When the St. Barnabas Church in Sydney, Australia, suffered an electrical failure and burnt to the ground in 2006, the congregation thought all was lost. The fire consumed not only one of Australia’s oldest churches — the stone was laid in 1858 — but also a 100-year-old pipe organ, a historic stained-glass window and memorials to parishioners who died in World War I. According to media reports, the fire left nothing but the stone exterior.
An Australian company that specializes in polished concrete and seamless flooring and wall solutions, Honestone, recently completed restoration to give the church new life. The church, which has been affectionally called “Barneys,” enjoyed flooring, a renewed altar area, stairs and a stunning curved wall by Honestone. Architects Francis-Jones Morehen Thorp, Buildcorp Contracting NSW and many subcontractors all toiled to revive the church.
“It’s very beautiful but also very functional,” said Barneys resident Reverend Mike Pagent. “The surface invites people to engage with it.”
Rev. Pagent said there was a huge amount of appreciation for the curved feature walls. “Because they are hand-finished they look natural and have an organic feel.” The hand-finished walls are not completely smooth, which allows for some irregularities and play of light. Because it is not completely smooth, dust and other marks from daily use do not show as much.
“The light plays on the irregularities because of that [hand finish] and we love it,” Pagent said. “The natural hand finish invites you to touch and the way the light plays off the surface makes you think the building is carved out of stone, not concrete – amazing.”
Honestone director Rick Hendriks said his team of experts worked closely with other trades to ensure no stone was left unturned in cementing the perfect look for the new church. “We came on board three months prior to project completion to ensure the best, timely, and professional seamless floor and wall solutions were utilized,” Hendriks said. “We wanted to incorporate a true representation of the warm and holy nature of the church and worked with a white Ardex panDOMO Floor-Plus seamless polished cement finish for several areas, including the upstairs worship space, the stairs to the altar and a beautifully curved feature wall. Spanning some 200 square meters, we also used a subtle light-gray polished cement for the lobby floor of the church, which was in tune with the serene nature of the space.”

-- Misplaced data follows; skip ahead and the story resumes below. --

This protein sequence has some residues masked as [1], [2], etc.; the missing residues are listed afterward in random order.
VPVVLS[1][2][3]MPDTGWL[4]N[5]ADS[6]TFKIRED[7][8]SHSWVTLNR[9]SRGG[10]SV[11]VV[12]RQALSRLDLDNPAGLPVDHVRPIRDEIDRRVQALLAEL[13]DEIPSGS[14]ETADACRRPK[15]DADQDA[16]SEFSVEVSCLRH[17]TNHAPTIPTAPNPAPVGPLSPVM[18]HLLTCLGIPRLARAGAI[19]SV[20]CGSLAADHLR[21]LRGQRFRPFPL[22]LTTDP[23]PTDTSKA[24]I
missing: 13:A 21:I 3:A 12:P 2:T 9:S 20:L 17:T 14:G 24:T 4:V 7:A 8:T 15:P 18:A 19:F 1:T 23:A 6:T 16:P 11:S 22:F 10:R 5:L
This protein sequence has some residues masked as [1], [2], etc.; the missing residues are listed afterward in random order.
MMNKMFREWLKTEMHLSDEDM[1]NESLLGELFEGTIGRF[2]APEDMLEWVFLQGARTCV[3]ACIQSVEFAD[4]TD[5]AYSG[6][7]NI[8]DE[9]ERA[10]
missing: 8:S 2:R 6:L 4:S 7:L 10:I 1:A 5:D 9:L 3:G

In total, the project at Barneys encompassed 600 square meters (6,458 feet) of flooring and 280 square meters (3,014 feet) of walls and took an 8-week period to complete.
“The project involved many intricate processes too, such as blending wall products to the flooring, working with curvatures, and technical details such as lining up corners and levelling various planes. No one has done anything like this in Australia on one project,” said Hendricks. “We are very proud of the final aesthetics Honestone was able to contribute to the church, coupled with great functionality of a well-gripped surface for the congregation.”
To see the revival of Barneys step by step go to the Honestone website www.honestone.com.au or visit www.barneys.org.au.
Honestone is a specialist in polished concrete, concrete floor preparation, industrial flooring and seamless decorative flooring for the construction industry, commercial, retail and industrial sectors as well as architectural (large scale) and residential properties.